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Comments
Roz
2015-04-10 07:47
Boy, I wished that you could give this lesson to the Annual Festival we have here in our town. Vendors act as if they are part of the inventory and just sit there an never even say "hello". I am so fed up I stopped attending. I stood at one booth with the product in my hand to purchase and the seller never open their mouth. I put the item back. My money comes with a price: Be nice to me and I will release it, act snobbish and it will never be yours!
Toni
2015-10-01 06:03
Ive just booked my first stall and its for a Christmas Market.

these 5 pointers are so valuable...you have given me an amazing idea with number 4.
So excited and nervous at the same time, this all helps.

Cheers
Made Urban
2015-10-01 10:15
Thank you so much Toni, glad you found it helpful! There are also some other inspiration ideas in this article for treating your booth like a store window: http://www.madeurban.com/News/want_to_stand_out_at_a_craft_show_try_these_displa/4217

and some other thoughts to consider for your set up here: http://www.madeurban.com/News/why_youre_looking_at_your_craft_show_setup_wrong/4203

Have an amazing event!! Everyone is nervous at their first few events but craft shows are always fun once you settle in :)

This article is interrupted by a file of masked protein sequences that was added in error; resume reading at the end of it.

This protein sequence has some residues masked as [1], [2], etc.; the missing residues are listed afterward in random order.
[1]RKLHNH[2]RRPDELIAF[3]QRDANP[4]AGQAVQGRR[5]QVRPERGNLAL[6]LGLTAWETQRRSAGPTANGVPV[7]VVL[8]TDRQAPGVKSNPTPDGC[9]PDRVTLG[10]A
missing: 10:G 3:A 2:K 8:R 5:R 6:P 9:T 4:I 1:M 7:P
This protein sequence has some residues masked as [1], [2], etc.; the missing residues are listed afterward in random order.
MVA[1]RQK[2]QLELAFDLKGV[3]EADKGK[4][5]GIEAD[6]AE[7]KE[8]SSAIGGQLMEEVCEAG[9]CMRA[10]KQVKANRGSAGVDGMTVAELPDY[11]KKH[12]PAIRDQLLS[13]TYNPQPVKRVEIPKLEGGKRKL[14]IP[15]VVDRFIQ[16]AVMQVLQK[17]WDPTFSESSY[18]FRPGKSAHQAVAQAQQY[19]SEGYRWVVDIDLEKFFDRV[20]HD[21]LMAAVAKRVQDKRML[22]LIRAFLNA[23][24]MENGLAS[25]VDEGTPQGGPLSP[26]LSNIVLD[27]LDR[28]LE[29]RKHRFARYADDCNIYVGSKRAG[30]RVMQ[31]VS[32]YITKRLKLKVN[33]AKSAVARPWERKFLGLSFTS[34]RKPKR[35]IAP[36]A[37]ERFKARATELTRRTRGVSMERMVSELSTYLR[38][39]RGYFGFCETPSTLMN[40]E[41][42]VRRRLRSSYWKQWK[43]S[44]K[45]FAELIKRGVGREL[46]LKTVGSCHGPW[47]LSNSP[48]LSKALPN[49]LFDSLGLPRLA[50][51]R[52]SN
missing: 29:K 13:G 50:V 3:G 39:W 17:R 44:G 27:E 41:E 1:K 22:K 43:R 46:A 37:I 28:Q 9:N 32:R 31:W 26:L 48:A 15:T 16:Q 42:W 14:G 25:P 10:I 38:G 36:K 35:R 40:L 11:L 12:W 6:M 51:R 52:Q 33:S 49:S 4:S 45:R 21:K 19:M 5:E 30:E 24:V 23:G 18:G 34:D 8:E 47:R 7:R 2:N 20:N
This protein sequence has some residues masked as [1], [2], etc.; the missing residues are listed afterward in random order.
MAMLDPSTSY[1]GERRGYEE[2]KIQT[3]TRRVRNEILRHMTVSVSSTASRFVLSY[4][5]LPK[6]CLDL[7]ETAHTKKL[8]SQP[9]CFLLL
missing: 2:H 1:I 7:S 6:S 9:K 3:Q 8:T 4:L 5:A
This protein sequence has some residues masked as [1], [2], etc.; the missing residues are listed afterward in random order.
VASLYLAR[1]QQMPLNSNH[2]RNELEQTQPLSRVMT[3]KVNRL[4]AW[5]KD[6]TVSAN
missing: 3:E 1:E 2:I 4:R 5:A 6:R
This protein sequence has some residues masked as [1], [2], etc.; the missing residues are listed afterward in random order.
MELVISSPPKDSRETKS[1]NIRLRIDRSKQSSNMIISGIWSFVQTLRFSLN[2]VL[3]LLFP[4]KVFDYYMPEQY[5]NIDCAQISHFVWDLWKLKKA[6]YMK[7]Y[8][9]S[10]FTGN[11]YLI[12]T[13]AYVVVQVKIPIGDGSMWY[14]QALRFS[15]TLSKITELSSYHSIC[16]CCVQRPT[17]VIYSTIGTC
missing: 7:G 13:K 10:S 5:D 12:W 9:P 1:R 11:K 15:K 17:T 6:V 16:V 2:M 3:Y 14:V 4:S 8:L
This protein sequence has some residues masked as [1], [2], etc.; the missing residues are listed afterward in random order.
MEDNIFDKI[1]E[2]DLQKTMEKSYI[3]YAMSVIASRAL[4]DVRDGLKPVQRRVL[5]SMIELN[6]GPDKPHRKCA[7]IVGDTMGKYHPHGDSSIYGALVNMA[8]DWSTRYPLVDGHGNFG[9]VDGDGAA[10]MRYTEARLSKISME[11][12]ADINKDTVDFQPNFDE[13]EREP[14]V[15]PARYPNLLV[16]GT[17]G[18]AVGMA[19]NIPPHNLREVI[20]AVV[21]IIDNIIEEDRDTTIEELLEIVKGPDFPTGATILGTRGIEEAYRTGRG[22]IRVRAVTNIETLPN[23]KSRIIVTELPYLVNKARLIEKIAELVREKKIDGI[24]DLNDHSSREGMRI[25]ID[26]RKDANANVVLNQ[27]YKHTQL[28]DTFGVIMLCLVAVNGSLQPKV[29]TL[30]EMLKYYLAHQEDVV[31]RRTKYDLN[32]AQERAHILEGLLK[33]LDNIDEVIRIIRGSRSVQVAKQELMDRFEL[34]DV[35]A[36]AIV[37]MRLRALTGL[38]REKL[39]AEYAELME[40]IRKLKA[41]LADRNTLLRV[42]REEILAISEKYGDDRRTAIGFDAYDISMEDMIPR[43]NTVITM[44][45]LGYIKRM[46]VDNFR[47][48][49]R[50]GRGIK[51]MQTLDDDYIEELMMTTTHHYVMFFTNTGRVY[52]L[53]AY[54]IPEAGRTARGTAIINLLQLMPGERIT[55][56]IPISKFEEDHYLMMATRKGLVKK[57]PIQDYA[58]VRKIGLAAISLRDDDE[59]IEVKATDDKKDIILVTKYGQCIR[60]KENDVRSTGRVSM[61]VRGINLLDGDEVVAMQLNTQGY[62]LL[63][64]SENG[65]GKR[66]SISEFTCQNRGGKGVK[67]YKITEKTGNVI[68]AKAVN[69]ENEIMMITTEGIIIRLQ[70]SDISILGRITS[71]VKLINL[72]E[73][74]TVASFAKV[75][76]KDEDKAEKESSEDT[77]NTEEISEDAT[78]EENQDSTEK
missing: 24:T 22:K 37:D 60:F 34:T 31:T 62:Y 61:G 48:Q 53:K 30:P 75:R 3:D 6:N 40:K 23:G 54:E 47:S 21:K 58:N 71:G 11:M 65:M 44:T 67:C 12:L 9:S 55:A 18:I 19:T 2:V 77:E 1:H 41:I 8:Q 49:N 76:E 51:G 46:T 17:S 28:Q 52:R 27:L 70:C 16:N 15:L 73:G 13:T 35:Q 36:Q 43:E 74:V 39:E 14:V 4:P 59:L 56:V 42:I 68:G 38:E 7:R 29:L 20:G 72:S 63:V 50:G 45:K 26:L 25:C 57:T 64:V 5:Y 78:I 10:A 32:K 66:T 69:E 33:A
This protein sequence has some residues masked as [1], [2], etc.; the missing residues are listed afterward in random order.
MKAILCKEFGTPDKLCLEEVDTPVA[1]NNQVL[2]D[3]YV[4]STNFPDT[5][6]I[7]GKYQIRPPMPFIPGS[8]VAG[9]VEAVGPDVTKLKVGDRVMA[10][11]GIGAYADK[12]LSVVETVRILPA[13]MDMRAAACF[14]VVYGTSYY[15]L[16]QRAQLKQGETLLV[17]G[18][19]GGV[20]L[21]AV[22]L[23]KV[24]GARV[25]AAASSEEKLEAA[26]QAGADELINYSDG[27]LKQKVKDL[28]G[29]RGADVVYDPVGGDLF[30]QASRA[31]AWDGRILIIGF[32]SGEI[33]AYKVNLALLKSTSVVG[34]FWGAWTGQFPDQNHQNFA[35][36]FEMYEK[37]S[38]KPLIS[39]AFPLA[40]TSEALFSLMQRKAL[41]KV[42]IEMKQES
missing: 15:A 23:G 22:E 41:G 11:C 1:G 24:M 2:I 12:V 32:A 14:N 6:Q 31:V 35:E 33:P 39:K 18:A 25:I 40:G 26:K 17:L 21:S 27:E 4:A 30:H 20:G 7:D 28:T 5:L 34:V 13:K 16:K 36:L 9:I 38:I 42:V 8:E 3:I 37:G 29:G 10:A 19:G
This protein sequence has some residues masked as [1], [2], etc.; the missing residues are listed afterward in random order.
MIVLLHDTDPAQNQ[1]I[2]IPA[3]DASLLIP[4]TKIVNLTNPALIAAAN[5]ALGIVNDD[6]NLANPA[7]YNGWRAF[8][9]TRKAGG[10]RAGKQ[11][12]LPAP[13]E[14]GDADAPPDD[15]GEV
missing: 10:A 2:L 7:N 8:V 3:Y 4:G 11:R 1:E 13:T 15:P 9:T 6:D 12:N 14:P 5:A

Joy
2016-03-24 07:23
Thank you so much for this article. You will never know how much it has helped me get ready for a show.
Made Urban
2016-03-24 09:22
That's so amazing to hear Joy! Thanks so much for reading and good luck at your next event!
Ina-Jean
2016-05-29 06:29
Thank you so much for the wonderful tips. I have done two Craft Fairs before but my main product that I want to focus on didn't do that we'll. I know now why. Because I had too much other stock. I am going to change that starting today. Thank so much for the great advice. Ina-Jean
Made Urban
2016-06-07 09:54
Thanks for reading Ina-Jean! So glad you found the article helpful. Please keep us posted on how future craft shows go with your narrowed focus :)

Erin
Bellatrix
2016-10-05 11:45